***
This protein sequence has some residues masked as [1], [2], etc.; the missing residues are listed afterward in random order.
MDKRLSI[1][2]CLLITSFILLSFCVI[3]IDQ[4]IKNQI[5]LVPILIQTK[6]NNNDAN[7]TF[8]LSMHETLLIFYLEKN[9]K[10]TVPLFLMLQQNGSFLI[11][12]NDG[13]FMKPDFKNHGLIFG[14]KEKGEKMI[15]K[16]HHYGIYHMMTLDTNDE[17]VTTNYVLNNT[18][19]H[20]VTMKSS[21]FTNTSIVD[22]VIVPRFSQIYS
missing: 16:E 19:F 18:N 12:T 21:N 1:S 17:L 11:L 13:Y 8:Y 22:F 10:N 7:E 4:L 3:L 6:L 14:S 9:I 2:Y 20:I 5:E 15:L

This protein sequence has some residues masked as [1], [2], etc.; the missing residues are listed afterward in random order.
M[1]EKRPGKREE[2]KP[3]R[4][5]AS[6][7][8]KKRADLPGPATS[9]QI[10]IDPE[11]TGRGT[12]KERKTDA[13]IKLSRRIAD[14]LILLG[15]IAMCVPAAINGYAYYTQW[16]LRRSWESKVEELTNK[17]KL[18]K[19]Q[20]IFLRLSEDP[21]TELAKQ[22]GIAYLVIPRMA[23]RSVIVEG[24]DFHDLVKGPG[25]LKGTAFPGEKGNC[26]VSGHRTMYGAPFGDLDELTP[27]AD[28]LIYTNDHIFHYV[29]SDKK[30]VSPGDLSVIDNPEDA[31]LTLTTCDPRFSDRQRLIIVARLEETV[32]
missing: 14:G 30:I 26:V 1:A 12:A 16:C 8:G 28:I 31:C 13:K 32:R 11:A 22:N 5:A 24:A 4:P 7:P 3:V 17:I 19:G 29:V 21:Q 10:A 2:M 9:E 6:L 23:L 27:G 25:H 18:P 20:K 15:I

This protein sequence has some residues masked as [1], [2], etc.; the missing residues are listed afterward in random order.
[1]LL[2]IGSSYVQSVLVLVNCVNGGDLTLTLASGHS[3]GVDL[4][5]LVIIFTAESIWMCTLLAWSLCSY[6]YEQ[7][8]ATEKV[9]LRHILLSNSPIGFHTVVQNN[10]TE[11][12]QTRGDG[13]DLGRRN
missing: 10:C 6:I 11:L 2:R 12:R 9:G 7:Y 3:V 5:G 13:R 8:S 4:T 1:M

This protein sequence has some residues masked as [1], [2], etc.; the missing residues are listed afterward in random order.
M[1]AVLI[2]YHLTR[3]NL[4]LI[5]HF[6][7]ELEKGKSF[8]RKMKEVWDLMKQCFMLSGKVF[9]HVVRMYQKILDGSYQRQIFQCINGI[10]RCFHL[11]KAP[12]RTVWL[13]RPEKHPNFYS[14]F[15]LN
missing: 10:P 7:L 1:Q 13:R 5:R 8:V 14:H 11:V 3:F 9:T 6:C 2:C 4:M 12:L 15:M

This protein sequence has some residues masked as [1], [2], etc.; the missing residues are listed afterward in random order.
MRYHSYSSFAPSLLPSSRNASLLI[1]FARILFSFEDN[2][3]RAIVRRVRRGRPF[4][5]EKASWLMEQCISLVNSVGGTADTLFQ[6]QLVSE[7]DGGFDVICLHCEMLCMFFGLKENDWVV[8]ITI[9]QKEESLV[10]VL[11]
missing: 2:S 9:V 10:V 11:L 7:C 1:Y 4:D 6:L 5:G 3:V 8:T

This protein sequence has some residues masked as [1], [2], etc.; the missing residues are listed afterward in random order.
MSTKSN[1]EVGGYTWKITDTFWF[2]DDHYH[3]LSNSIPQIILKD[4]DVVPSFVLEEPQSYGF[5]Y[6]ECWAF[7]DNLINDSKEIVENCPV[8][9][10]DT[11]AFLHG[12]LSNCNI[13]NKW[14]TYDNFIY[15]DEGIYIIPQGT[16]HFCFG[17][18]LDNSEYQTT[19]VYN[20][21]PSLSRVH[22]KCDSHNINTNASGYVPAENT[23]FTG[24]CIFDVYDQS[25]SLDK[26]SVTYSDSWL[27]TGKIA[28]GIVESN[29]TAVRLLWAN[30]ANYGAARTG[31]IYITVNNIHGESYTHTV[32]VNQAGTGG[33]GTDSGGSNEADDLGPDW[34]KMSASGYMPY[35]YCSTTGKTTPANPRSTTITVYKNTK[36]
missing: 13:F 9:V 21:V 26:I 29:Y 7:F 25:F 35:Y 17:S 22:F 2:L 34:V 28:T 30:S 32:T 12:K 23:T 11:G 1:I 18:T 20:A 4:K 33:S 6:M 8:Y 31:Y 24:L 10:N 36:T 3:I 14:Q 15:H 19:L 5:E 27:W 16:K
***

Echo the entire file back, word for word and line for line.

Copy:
This protein sequence has some residues masked as [1], [2], etc.; the missing residues are listed afterward in random order.
MDKRLSI[1][2]CLLITSFILLSFCVI[3]IDQ[4]IKNQI[5]LVPILIQTK[6]NNNDAN[7]TF[8]LSMHETLLIFYLEKN[9]K[10]TVPLFLMLQQNGSFLI[11][12]NDG[13]FMKPDFKNHGLIFG[14]KEKGEKMI[15]K[16]HHYGIYHMMTLDTNDE[17]VTTNYVLNNT[18][19]H[20]VTMKSS[21]FTNTSIVD[22]VIVPRFSQIYS
missing: 16:E 19:F 18:N 12:T 21:N 1:S 17:L 11:L 13:Y 8:Y 22:F 10:N 7:E 4:L 3:L 6:L 14:S 9:I 2:Y 20:I 5:E 15:L

This protein sequence has some residues masked as [1], [2], etc.; the missing residues are listed afterward in random order.
M[1]EKRPGKREE[2]KP[3]R[4][5]AS[6][7][8]KKRADLPGPATS[9]QI[10]IDPE[11]TGRGT[12]KERKTDA[13]IKLSRRIAD[14]LILLG[15]IAMCVPAAINGYAYYTQW[16]LRRSWESKVEELTNK[17]KL[18]K[19]Q[20]IFLRLSEDP[21]TELAKQ[22]GIAYLVIPRMA[23]RSVIVEG[24]DFHDLVKGPG[25]LKGTAFPGEKGNC[26]VSGHRTMYGAPFGDLDELTP[27]AD[28]LIYTNDHIFHYV[29]SDKK[30]VSPGDLSVIDNPEDA[31]LTLTTCDPRFSDRQRLIIVARLEETV[32]
missing: 14:G 30:I 26:V 1:A 12:A 16:C 8:G 28:I 31:C 13:K 32:R 11:A 22:N 5:A 24:A 4:P 7:P 3:V 17:I 19:G 29:V 21:Q 10:A 2:M 9:E 6:L 23:L 27:G 25:H 18:P 20:K 15:I

This protein sequence has some residues masked as [1], [2], etc.; the missing residues are listed afterward in random order.
[1]LL[2]IGSSYVQSVLVLVNCVNGGDLTLTLASGHS[3]GVDL[4][5]LVIIFTAESIWMCTLLAWSLCSY[6]YEQ[7][8]ATEKV[9]LRHILLSNSPIGFHTVVQNN[10]TE[11][12]QTRGDG[13]DLGRRN
missing: 10:C 6:I 11:L 2:R 12:R 9:G 7:Y 3:V 5:G 13:R 8:S 4:T 1:M

This protein sequence has some residues masked as [1], [2], etc.; the missing residues are listed afterward in random order.
M[1]AVLI[2]YHLTR[3]NL[4]LI[5]HF[6][7]ELEKGKSF[8]RKMKEVWDLMKQCFMLSGKVF[9]HVVRMYQKILDGSYQRQIFQCINGI[10]RCFHL[11]KAP[12]RTVWL[13]RPEKHPNFYS[14]F[15]LN
missing: 10:P 7:L 1:Q 13:R 5:R 8:V 14:H 11:V 3:F 9:T 6:C 2:C 4:M 12:L 15:M

This protein sequence has some residues masked as [1], [2], etc.; the missing residues are listed afterward in random order.
MRYHSYSSFAPSLLPSSRNASLLI[1]FARILFSFEDN[2][3]RAIVRRVRRGRPF[4][5]EKASWLMEQCISLVNSVGGTADTLFQ[6]QLVSE[7]DGGFDVICLHCEMLCMFFGLKENDWVV[8]ITI[9]QKEESLV[10]VL[11]
missing: 2:S 9:V 10:V 11:L 7:C 1:Y 4:D 6:L 5:G 3:V 8:T

This protein sequence has some residues masked as [1], [2], etc.; the missing residues are listed afterward in random order.
MSTKSN[1]EVGGYTWKITDTFWF[2]DDHYH[3]LSNSIPQIILKD[4]DVVPSFVLEEPQSYGF[5]Y[6]ECWAF[7]DNLINDSKEIVENCPV[8][9][10]DT[11]AFLHG[12]LSNCNI[13]NKW[14]TYDNFIY[15]DEGIYIIPQGT[16]HFCFG[17][18]LDNSEYQTT[19]VYN[20][21]PSLSRVH[22]KCDSHNINTNASGYVPAENT[23]FTG[24]CIFDVYDQS[25]SLDK[26]SVTYSDSWL[27]TGKIA[28]GIVESN[29]TAVRLLWAN[30]ANYGAARTG[31]IYITVNNIHGESYTHTV[32]VNQAGTGG[33]GTDSGGSNEADDLGPDW[34]KMSASGYMPY[35]YCSTTGKTTPANPRSTTITVYKNTK[36]
missing: 13:F 9:V 21:V 26:I 29:Y 7:F 25:F 35:Y 17:S 22:F 2:L 34:V 28:T 30:S 32:T 12:K 23:T 11:G 1:I 18:T 20:A 4:K 33:S 6:M 8:Y 31:Y 24:L 10:N 36:T 3:I 14:Q 15:H 19:L 5:E 27:W 16:K